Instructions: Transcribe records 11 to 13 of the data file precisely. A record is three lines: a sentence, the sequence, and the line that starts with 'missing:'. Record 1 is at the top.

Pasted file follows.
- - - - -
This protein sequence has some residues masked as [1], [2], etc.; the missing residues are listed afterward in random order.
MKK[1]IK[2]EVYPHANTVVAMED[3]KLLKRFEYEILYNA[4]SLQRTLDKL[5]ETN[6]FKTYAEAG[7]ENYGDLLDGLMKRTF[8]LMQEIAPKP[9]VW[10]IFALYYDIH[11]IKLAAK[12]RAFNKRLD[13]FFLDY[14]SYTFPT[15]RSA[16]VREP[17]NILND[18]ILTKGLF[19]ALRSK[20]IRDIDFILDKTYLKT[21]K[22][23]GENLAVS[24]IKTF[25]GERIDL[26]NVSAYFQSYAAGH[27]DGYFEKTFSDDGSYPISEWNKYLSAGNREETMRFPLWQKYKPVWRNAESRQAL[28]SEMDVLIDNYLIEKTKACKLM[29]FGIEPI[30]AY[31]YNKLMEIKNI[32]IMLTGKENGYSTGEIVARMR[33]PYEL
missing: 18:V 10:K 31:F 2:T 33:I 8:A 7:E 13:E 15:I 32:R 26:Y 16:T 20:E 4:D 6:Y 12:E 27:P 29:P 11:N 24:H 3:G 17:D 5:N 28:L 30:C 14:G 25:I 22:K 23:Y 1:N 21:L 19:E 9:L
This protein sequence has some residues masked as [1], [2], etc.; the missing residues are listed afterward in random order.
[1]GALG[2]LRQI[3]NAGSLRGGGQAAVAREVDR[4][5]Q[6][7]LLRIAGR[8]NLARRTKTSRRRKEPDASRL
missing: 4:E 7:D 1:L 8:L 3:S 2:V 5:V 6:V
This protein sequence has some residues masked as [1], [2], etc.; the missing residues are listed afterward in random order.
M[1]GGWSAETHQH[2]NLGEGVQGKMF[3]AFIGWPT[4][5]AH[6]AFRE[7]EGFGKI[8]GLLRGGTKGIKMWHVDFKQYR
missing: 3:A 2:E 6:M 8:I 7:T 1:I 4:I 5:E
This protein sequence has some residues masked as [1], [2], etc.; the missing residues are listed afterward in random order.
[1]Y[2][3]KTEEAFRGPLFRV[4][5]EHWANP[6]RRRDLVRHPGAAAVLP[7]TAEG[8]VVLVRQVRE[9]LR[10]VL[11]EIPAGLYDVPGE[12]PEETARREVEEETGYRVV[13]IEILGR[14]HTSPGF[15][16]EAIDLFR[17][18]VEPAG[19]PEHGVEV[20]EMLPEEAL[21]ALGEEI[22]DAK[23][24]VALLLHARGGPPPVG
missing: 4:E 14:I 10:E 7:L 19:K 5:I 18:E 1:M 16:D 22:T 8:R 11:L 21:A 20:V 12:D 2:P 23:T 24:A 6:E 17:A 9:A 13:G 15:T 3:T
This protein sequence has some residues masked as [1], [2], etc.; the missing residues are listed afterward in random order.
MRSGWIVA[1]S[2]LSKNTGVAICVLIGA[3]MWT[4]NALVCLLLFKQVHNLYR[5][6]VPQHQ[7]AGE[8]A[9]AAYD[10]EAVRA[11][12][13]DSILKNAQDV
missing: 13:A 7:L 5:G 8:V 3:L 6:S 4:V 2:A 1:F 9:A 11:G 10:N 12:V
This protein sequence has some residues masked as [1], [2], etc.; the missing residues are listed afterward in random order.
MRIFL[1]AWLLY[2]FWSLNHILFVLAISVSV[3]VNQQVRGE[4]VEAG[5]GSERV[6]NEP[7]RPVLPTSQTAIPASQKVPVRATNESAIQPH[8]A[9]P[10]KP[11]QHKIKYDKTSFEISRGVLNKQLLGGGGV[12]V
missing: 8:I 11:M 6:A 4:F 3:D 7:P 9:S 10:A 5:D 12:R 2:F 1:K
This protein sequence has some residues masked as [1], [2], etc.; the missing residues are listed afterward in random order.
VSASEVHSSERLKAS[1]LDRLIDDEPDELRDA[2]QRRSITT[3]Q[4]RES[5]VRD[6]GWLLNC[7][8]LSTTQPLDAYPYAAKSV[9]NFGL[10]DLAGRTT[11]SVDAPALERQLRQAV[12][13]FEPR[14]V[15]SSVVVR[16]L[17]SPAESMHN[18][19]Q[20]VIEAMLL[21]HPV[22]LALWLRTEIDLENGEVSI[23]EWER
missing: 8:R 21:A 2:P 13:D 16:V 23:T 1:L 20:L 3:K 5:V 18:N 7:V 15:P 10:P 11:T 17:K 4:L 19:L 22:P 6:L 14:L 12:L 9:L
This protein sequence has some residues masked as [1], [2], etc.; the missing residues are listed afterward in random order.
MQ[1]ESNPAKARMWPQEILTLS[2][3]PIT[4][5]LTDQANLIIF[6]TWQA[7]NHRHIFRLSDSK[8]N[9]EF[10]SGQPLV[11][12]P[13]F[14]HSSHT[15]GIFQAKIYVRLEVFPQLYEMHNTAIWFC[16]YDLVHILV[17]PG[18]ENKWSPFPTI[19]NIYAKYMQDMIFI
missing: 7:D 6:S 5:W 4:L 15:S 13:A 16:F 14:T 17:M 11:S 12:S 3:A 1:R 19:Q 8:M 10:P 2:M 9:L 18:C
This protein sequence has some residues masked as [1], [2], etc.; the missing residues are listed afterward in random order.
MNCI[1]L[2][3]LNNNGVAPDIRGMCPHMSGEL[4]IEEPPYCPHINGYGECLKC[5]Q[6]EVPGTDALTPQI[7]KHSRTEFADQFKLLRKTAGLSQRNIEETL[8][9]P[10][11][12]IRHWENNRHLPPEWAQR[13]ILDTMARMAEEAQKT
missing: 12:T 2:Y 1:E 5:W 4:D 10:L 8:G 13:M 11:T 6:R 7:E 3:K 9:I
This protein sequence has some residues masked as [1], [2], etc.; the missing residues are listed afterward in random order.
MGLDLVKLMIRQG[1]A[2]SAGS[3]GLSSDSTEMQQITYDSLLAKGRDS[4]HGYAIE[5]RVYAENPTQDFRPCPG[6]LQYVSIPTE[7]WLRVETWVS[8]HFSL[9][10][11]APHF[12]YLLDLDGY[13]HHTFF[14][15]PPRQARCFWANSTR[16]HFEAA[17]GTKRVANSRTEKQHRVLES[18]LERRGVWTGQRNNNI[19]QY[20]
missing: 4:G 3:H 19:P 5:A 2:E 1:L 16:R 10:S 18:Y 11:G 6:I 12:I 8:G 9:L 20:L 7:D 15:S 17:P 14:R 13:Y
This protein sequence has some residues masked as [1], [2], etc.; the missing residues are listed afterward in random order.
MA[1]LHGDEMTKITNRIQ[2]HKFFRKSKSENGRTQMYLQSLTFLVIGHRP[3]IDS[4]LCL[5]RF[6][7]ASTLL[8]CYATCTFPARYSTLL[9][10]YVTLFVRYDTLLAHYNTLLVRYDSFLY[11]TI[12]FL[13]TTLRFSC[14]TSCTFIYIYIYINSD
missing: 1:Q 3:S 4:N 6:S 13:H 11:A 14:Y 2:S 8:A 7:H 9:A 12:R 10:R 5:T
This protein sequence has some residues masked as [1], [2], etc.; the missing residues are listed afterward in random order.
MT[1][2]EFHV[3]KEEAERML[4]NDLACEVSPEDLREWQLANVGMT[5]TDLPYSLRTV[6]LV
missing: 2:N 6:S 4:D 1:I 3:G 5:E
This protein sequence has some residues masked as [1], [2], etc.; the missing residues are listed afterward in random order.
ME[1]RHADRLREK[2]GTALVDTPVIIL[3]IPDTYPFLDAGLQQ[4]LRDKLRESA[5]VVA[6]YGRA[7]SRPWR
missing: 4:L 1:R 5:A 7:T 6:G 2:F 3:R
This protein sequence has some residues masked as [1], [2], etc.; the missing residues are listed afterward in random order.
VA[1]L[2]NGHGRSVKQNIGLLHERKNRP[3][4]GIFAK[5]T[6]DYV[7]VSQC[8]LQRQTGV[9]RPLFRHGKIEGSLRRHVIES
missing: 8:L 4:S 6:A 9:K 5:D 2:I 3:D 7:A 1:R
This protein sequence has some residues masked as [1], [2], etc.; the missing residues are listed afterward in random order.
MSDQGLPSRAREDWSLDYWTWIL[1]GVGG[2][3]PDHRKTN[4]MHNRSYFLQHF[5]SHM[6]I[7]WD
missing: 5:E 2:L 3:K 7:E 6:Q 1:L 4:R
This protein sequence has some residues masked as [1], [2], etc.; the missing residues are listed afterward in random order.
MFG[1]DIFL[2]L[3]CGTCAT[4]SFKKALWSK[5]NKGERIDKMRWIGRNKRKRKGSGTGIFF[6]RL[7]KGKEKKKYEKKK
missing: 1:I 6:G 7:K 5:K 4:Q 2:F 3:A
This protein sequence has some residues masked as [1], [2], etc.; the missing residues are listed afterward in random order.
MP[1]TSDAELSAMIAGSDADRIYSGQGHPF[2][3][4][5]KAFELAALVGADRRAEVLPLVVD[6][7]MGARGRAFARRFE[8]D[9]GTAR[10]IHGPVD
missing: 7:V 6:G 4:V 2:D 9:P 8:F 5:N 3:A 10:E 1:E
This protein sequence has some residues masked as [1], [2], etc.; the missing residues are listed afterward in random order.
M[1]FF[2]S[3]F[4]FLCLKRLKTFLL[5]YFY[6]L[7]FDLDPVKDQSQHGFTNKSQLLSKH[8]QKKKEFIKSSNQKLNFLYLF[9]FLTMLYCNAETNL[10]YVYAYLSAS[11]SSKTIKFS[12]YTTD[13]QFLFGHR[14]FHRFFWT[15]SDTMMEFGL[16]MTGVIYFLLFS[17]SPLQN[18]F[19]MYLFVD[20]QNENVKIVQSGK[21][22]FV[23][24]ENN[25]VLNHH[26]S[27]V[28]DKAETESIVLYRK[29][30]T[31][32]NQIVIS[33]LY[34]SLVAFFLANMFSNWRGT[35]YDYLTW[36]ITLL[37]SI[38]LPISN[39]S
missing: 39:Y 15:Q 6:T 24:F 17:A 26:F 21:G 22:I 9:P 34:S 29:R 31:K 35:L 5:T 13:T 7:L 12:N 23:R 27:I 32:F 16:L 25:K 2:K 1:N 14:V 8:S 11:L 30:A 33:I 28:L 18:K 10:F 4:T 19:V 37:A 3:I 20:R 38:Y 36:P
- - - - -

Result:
This protein sequence has some residues masked as [1], [2], etc.; the missing residues are listed afterward in random order.
MA[1]LHGDEMTKITNRIQ[2]HKFFRKSKSENGRTQMYLQSLTFLVIGHRP[3]IDS[4]LCL[5]RF[6][7]ASTLL[8]CYATCTFPARYSTLL[9][10]YVTLFVRYDTLLAHYNTLLVRYDSFLY[11]TI[12]FL[13]TTLRFSC[14]TSCTFIYIYIYINSD
missing: 1:Q 3:S 4:N 6:S 13:H 11:A 14:Y 2:S 8:A 7:H 9:A 12:R 10:R 5:T
This protein sequence has some residues masked as [1], [2], etc.; the missing residues are listed afterward in random order.
MT[1][2]EFHV[3]KEEAERML[4]NDLACEVSPEDLREWQLANVGMT[5]TDLPYSLRTV[6]LV
missing: 2:N 6:S 4:D 1:I 3:G 5:E
This protein sequence has some residues masked as [1], [2], etc.; the missing residues are listed afterward in random order.
ME[1]RHADRLREK[2]GTALVDTPVIIL[3]IPDTYPFLDAGLQQ[4]LRDKLRESA[5]VVA[6]YGRA[7]SRPWR
missing: 4:L 1:R 5:A 7:T 6:G 2:F 3:R